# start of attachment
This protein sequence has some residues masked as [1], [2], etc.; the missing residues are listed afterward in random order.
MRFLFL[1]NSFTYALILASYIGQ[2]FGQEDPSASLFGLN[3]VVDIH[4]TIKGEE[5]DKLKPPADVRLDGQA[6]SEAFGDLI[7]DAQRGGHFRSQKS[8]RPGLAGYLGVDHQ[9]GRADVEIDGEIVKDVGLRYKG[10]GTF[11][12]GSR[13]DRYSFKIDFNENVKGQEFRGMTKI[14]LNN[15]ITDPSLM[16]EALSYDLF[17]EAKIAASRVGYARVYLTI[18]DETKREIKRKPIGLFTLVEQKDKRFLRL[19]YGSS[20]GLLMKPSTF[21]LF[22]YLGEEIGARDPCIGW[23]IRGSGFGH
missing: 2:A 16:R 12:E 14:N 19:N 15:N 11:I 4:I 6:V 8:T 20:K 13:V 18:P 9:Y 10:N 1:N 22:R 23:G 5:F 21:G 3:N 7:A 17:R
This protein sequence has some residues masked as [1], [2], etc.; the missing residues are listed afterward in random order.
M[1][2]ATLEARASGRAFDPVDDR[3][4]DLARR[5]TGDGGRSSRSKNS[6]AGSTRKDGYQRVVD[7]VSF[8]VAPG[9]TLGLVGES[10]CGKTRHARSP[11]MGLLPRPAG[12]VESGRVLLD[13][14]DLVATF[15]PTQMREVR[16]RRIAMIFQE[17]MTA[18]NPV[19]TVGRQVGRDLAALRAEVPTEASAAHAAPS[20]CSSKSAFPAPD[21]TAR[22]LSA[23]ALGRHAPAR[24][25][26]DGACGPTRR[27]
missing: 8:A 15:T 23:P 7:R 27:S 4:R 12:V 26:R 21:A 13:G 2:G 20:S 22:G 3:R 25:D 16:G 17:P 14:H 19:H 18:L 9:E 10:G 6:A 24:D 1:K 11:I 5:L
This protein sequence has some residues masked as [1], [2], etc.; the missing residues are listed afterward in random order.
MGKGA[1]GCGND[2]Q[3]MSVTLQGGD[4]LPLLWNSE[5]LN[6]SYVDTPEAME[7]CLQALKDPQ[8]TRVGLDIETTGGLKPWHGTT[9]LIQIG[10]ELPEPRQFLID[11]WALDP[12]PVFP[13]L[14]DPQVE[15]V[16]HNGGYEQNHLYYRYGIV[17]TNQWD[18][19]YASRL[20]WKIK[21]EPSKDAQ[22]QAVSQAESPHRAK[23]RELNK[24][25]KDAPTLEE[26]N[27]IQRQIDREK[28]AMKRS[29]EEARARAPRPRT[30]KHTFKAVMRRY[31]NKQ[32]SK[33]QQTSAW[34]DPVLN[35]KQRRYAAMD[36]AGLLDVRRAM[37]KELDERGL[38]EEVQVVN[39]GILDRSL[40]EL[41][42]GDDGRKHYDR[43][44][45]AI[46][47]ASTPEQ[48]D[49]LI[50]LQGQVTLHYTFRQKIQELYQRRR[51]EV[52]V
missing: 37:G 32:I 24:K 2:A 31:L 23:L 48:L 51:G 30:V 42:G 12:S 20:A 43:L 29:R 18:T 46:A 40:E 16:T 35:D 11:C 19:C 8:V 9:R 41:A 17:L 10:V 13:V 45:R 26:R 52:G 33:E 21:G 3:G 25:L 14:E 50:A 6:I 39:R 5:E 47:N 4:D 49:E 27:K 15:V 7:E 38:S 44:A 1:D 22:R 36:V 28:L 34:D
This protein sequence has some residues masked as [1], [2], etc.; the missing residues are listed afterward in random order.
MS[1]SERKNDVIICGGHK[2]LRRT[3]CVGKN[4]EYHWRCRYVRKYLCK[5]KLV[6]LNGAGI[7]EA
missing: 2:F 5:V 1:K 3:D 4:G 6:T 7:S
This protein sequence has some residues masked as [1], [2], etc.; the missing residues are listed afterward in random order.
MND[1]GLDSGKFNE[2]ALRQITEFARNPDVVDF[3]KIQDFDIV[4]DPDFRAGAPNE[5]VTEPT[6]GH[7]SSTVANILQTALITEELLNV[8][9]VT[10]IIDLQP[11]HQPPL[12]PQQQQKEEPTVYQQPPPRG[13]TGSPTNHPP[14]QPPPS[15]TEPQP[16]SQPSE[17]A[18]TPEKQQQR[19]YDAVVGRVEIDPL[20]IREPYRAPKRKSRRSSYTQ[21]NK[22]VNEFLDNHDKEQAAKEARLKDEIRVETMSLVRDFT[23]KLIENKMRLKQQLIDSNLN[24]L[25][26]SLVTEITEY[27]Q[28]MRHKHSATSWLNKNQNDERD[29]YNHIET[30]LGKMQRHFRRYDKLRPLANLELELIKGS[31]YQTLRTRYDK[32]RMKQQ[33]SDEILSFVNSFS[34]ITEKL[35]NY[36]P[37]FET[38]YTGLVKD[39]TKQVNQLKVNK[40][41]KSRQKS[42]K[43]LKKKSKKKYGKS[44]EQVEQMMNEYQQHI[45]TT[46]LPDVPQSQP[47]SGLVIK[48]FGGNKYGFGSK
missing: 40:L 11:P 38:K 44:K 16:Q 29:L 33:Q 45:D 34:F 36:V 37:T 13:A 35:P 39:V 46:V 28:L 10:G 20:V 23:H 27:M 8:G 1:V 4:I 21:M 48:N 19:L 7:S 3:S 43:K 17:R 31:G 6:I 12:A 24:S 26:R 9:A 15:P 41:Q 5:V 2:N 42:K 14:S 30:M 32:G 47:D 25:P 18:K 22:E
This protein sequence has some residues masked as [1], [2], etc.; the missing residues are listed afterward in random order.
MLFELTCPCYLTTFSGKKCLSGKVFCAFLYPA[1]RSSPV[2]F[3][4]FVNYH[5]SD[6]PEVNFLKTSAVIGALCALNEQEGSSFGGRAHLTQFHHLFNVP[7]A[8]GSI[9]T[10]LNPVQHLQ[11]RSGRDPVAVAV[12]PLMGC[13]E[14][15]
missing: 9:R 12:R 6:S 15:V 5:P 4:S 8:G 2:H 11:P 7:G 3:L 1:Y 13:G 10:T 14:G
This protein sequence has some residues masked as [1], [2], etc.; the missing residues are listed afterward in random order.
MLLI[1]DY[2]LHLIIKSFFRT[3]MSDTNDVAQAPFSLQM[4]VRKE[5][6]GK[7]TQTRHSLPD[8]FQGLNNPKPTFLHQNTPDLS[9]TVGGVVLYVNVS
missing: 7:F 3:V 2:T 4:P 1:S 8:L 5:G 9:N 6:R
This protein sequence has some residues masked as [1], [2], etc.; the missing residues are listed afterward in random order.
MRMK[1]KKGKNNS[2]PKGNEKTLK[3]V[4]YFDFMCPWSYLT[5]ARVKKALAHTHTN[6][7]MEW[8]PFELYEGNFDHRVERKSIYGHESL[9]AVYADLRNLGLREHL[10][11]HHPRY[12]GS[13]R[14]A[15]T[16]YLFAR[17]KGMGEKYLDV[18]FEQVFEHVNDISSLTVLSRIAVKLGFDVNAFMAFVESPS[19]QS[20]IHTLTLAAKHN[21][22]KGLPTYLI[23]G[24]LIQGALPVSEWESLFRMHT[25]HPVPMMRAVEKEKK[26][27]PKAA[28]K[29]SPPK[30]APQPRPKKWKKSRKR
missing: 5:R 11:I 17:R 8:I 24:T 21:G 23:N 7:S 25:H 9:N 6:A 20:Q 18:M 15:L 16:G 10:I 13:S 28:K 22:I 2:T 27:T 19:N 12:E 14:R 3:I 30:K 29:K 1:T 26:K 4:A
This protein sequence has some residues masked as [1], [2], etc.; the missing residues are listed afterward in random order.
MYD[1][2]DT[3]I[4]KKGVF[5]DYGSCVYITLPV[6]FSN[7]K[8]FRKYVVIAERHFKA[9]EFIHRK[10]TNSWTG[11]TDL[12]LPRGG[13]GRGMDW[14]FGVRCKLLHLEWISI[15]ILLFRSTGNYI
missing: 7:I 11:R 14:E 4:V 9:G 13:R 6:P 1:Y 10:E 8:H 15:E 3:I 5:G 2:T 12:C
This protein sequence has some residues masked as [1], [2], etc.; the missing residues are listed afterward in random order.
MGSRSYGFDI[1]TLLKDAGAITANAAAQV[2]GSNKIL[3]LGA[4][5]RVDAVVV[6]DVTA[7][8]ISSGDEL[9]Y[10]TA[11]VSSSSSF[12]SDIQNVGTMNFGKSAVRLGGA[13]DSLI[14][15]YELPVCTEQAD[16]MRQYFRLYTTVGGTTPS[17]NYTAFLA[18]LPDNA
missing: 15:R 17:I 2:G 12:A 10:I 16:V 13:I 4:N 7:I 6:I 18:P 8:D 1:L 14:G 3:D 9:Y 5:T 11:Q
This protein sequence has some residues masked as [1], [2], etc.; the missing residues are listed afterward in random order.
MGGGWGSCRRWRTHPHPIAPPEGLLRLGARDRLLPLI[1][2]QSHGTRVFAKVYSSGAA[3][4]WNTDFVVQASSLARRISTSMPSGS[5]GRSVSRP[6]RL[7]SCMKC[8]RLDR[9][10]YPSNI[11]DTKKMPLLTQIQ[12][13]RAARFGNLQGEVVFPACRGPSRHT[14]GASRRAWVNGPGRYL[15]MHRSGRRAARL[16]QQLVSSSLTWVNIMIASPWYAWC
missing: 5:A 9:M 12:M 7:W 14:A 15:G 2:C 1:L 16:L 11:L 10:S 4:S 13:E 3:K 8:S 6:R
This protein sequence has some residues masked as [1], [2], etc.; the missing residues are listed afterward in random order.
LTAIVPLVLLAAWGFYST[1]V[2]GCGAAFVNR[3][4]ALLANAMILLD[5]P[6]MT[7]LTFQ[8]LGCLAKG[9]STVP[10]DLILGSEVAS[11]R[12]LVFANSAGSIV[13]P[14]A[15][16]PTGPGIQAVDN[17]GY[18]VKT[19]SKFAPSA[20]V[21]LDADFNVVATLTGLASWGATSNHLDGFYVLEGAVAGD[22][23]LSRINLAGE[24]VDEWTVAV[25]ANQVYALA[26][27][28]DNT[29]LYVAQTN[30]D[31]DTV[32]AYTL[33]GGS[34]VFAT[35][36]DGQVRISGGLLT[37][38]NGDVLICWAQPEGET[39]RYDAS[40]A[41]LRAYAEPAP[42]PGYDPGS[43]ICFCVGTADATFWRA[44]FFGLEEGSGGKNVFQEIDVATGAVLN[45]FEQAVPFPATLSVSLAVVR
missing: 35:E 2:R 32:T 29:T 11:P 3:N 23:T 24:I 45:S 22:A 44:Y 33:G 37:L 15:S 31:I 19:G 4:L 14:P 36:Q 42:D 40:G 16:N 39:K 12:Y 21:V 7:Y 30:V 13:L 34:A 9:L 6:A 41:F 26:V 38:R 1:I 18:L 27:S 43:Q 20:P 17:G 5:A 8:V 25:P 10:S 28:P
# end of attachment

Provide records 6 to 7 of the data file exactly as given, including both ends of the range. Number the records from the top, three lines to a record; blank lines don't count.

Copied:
This protein sequence has some residues masked as [1], [2], etc.; the missing residues are listed afterward in random order.
MLFELTCPCYLTTFSGKKCLSGKVFCAFLYPA[1]RSSPV[2]F[3][4]FVNYH[5]SD[6]PEVNFLKTSAVIGALCALNEQEGSSFGGRAHLTQFHHLFNVP[7]A[8]GSI[9]T[10]LNPVQHLQ[11]RSGRDPVAVAV[12]PLMGC[13]E[14][15]
missing: 9:R 12:R 6:S 15:V 5:P 4:S 8:G 2:H 11:P 7:G 3:L 1:Y 13:G 10:T 14:G
This protein sequence has some residues masked as [1], [2], etc.; the missing residues are listed afterward in random order.
MLLI[1]DY[2]LHLIIKSFFRT[3]MSDTNDVAQAPFSLQM[4]VRKE[5][6]GK[7]TQTRHSLPD[8]FQGLNNPKPTFLHQNTPDLS[9]TVGGVVLYVNVS
missing: 7:F 3:V 2:T 4:P 1:S 8:L 5:G 9:N 6:R